It's summertime, and that means school's not in session, schedules are more flexible, and the weather is generally mild (albeit hot) on a nationwide level. As such, it's common for people to take vacation during the summer months.
If that's your plan, you may be busy researching hotel deals and booking different tours. But have you put any thought into how you'll actually pay for your getaway?
Ideally, the money for your trip should come from savings, and 18% of Americans say that setting aside funds for vacation is a top priority of theirs, according to CIT Bank's Summer Savings Survey. On the flip side, 36% of U.S. adults don't save anything for vacations on a monthly basis, and that's problematic when they move forward with travel plans despite not having the money on hand to do so.
If you're not in the habit of saving for vacations, you'd be wise to rethink that idea. Otherwise, you'll risk racking up debt in the course of escaping the regular grind.
Save now, spare yourself the stress later on
Vacations usually aren't free, and while there are things you can do to minimize their cost, for the most part, you need at least some money to pay for them. But if you don't accumulate any funds in savings, you'll risk racking up loads of credit card debt in order to get away. That debt will not only cost you money in interest, but potentially damage your credit score to the point where it's hard to repair.
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A better bet? Set up a budget that maps out your monthly living expenses, and include a line item for vacations in there. Then, set aside funds each month so that by the time your vacation rolls around, you have a way to pay for it.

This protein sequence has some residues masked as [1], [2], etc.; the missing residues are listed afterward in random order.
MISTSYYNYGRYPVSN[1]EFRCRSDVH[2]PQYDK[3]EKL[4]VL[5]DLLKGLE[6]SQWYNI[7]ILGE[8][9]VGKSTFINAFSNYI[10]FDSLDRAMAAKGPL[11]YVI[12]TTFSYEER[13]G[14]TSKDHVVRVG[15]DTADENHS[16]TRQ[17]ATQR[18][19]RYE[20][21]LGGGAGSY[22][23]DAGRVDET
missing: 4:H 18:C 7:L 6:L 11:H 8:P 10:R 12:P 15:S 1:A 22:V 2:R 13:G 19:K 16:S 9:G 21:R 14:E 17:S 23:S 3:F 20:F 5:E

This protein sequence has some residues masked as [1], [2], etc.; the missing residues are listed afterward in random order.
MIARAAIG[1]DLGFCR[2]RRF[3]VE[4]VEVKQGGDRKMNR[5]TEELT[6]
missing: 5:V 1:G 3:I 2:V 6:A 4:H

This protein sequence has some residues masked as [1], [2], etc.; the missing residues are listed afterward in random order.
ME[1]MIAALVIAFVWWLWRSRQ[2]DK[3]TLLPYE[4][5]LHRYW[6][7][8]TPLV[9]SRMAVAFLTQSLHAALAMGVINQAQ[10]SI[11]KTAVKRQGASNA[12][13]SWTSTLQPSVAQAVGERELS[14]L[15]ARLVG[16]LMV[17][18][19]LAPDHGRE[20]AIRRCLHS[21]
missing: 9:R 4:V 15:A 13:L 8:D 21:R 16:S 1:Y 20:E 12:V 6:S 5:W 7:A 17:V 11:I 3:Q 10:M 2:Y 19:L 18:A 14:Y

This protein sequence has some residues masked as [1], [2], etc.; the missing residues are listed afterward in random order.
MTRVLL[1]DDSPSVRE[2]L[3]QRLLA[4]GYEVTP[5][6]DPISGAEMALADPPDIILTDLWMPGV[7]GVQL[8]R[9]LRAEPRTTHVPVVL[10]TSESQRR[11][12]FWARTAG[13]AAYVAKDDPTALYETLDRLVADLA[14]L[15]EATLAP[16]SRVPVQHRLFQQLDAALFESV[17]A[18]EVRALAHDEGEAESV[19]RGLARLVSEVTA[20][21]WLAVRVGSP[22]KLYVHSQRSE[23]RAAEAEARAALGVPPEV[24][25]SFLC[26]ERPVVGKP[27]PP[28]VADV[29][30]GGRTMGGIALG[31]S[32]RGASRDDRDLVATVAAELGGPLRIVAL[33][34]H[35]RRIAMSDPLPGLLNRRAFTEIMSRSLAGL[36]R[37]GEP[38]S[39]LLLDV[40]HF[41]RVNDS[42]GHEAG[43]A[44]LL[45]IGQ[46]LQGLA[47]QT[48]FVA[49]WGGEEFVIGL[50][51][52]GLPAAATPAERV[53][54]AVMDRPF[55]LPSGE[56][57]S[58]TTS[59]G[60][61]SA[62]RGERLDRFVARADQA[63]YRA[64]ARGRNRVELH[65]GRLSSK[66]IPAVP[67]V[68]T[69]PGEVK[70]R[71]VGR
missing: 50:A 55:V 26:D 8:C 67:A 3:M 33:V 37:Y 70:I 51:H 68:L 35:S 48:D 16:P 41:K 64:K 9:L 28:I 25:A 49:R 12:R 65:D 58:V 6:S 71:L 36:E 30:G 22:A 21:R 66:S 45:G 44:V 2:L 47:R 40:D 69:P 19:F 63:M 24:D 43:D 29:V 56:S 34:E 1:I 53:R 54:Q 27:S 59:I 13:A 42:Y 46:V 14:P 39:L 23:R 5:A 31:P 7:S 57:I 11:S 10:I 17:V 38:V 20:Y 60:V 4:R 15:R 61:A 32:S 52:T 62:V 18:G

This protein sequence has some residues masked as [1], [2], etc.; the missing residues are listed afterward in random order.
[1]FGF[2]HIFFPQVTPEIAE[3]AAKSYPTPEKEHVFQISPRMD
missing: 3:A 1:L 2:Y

Furthermore, while it's a smart idea to sock away money for vacation purposes, you shouldn't tap your emergency savings to pay for a trip or getaway. The purpose of your emergency fund is to cover the cost of unplanned bills that can't be put off, like home or vehicle repairs. If you raid your emergency savings in order to pay for a vacation, you could wind up in a real pinch the next time an unanticipated bill comes your way.
If you've missed the boat on saving for a vacation for this summer, postpone your plans and travel later in the year, after you've had some time to accrue some cash. Or, take a staycation, and explore low-cost activities in your hometown. It may not be as exciting as traveling to a foreign country or even to another state, but you could very well end up enjoying it nonetheless.
Remember, the purpose of going on vacation is to have a good time and clear your mind. But if that vacation results in a host of financial problems, you'll wipe out those benefits. You're therefore better off actively saving to go on vacation, and waiting until you've accomplished that goal, before packing your bags.
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